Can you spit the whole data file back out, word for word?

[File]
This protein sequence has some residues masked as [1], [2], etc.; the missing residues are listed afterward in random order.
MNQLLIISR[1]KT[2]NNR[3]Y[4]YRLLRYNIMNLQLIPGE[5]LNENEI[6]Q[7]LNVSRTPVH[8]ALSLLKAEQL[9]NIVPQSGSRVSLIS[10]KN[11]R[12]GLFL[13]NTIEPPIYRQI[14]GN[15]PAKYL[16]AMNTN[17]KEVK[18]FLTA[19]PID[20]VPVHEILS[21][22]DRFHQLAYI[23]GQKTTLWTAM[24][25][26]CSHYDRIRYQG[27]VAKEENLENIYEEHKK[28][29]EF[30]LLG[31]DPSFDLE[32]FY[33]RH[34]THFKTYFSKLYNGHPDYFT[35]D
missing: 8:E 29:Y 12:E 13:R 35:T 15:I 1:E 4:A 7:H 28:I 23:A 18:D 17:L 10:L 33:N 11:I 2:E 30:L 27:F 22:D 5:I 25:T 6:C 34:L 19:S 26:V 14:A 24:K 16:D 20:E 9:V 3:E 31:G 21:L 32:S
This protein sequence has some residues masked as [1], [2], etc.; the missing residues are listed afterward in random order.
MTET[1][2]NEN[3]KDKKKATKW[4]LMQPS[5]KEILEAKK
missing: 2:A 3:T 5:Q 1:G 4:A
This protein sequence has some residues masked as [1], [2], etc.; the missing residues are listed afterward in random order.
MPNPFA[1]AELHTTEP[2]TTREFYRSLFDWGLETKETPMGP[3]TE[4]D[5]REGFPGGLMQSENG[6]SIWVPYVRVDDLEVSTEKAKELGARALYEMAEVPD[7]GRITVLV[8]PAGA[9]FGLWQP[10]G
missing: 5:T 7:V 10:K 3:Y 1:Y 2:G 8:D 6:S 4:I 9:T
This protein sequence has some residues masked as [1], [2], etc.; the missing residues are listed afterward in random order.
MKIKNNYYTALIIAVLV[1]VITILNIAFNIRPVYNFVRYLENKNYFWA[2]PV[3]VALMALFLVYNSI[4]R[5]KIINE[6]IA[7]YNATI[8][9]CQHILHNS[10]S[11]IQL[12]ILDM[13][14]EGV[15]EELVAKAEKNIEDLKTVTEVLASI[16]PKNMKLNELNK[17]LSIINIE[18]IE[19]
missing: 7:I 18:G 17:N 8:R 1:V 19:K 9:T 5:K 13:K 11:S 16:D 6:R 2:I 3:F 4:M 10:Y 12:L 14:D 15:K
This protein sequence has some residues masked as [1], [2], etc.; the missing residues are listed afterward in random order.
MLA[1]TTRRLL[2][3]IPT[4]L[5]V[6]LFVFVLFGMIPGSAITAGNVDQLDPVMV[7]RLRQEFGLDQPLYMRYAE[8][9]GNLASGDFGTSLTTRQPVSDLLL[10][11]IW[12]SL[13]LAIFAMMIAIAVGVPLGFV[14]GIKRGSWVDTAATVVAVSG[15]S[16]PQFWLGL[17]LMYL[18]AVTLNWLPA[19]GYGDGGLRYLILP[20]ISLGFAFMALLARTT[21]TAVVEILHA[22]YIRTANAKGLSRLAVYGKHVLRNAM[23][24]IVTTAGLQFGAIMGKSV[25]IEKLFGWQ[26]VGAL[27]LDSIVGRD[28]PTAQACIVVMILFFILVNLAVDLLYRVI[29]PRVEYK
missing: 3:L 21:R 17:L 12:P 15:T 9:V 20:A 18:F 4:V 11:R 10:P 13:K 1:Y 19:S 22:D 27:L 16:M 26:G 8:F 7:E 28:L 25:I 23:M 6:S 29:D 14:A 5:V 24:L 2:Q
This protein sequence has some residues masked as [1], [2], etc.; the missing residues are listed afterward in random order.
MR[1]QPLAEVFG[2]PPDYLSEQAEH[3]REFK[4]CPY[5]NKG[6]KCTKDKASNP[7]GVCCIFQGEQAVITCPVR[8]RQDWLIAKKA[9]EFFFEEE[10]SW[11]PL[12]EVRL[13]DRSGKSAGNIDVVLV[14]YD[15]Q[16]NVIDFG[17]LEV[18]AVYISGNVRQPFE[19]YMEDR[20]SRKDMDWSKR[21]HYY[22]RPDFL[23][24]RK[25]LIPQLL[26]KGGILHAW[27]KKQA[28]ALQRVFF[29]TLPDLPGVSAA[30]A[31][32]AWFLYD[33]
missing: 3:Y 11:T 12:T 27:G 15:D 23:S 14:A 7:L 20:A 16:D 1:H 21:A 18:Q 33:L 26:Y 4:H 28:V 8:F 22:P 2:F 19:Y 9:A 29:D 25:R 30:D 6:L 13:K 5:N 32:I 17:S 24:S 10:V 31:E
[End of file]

This protein sequence has some residues masked as [1], [2], etc.; the missing residues are listed afterward in random order.
MNQLLIISR[1]KT[2]NNR[3]Y[4]YRLLRYNIMNLQLIPGE[5]LNENEI[6]Q[7]LNVSRTPVH[8]ALSLLKAEQL[9]NIVPQSGSRVSLIS[10]KN[11]R[12]GLFL[13]NTIEPPIYRQI[14]GN[15]PAKYL[16]AMNTN[17]KEVK[18]FLTA[19]PID[20]VPVHEILS[21][22]DRFHQLAYI[23]GQKTTLWTAM[24][25][26]CSHYDRIRYQG[27]VAKEENLENIYEEHKK[28][29]EF[30]LLG[31]DPSFDLE[32]FY[33]RH[34]THFKTYFSKLYNGHPDYFT[35]D
missing: 8:E 29:Y 12:E 13:R 35:T 15:I 1:E 4:A 7:H 28:I 23:A 18:D 17:L 10:L 33:N 11:I 2:E 30:L 27:F 22:D 5:I 25:T 6:C 34:L 19:S 26:V 14:A 24:K 16:D 20:E 9:V 3:E 31:G 21:L 32:S
This protein sequence has some residues masked as [1], [2], etc.; the missing residues are listed afterward in random order.
MTET[1][2]NEN[3]KDKKKATKW[4]LMQPS[5]KEILEAKK
missing: 2:A 3:T 5:Q 1:G 4:A
This protein sequence has some residues masked as [1], [2], etc.; the missing residues are listed afterward in random order.
MPNPFA[1]AELHTTEP[2]TTREFYRSLFDWGLETKETPMGP[3]TE[4]D[5]REGFPGGLMQSENG[6]SIWVPYVRVDDLEVSTEKAKELGARALYEMAEVPD[7]GRITVLV[8]PAGA[9]FGLWQP[10]G
missing: 5:T 7:V 10:K 3:Y 1:Y 2:G 8:D 6:S 4:I 9:T
This protein sequence has some residues masked as [1], [2], etc.; the missing residues are listed afterward in random order.
MKIKNNYYTALIIAVLV[1]VITILNIAFNIRPVYNFVRYLENKNYFWA[2]PV[3]VALMALFLVYNSI[4]R[5]KIINE[6]IA[7]YNATI[8][9]CQHILHNS[10]S[11]IQL[12]ILDM[13][14]EGV[15]EELVAKAEKNIEDLKTVTEVLASI[16]PKNMKLNELNK[17]LSIINIE[18]IE[19]
missing: 7:I 18:G 17:N 8:R 1:V 19:K 9:T 5:K 13:K 11:S 16:D 6:R 2:I 3:F 4:M 10:Y 12:L 14:D 15:K
This protein sequence has some residues masked as [1], [2], etc.; the missing residues are listed afterward in random order.
MLA[1]TTRRLL[2][3]IPT[4]L[5]V[6]LFVFVLFGMIPGSAITAGNVDQLDPVMV[7]RLRQEFGLDQPLYMRYAE[8][9]GNLASGDFGTSLTTRQPVSDLLL[10][11]IW[12]SL[13]LAIFAMMIAIAVGVPLGFV[14]GIKRGSWVDTAATVVAVSG[15]S[16]PQFWLGL[17]LMYL[18]AVTLNWLPA[19]GYGDGGLRYLILP[20]ISLGFAFMALLARTT[21]TAVVEILHA[22]YIRTANAKGLSRLAVYGKHVLRNAM[23][24]IVTTAGLQFGAIMGKSV[25]IEKLFGWQ[26]VGAL[27]LDSIVGRD[28]PTAQACIVVMILFFILVNLAVDLLYRVI[29]PRVEYK
missing: 3:L 21:R 17:L 12:P 15:T 9:V 20:A 18:F 4:V 11:R 10:P 13:K 1:Y 19:S 22:D 27:L 16:M 26:G 8:F 7:E 28:L 25:I 23:M 6:S 29:D 14:A 5:V 24:L 2:Q
This protein sequence has some residues masked as [1], [2], etc.; the missing residues are listed afterward in random order.
MR[1]QPLAEVFG[2]PPDYLSEQAEH[3]REFK[4]CPY[5]NKG[6]KCTKDKASNP[7]GVCCIFQGEQAVITCPVR[8]RQDWLIAKKA[9]EFFFEEE[10]SW[11]PL[12]EVRL[13]DRSGKSAGNIDVVLV[14]YD[15]Q[16]NVIDFG[17]LEV[18]AVYISGNVRQPFE[19]YMEDR[20]SRKDMDWSKR[21]HYY[22]RPDFL[23][24]RK[25]LIPQLL[26]KGGILHAW[27]KKQA[28]ALQRVFF[29]TLPDLPGVSAA[30]A[31][32]AWFLYD[33]
missing: 3:Y 11:T 12:T 27:G 15:D 23:S 14:A 7:L 20:A 16:D 1:H 21:A 18:Q 33:L 26:Y 4:H 28:V 8:F 22:P 2:F 19:Y 9:A 29:D 25:R 30:D 6:L 13:K 5:N 32:I 17:S 24:S 10:V 31:E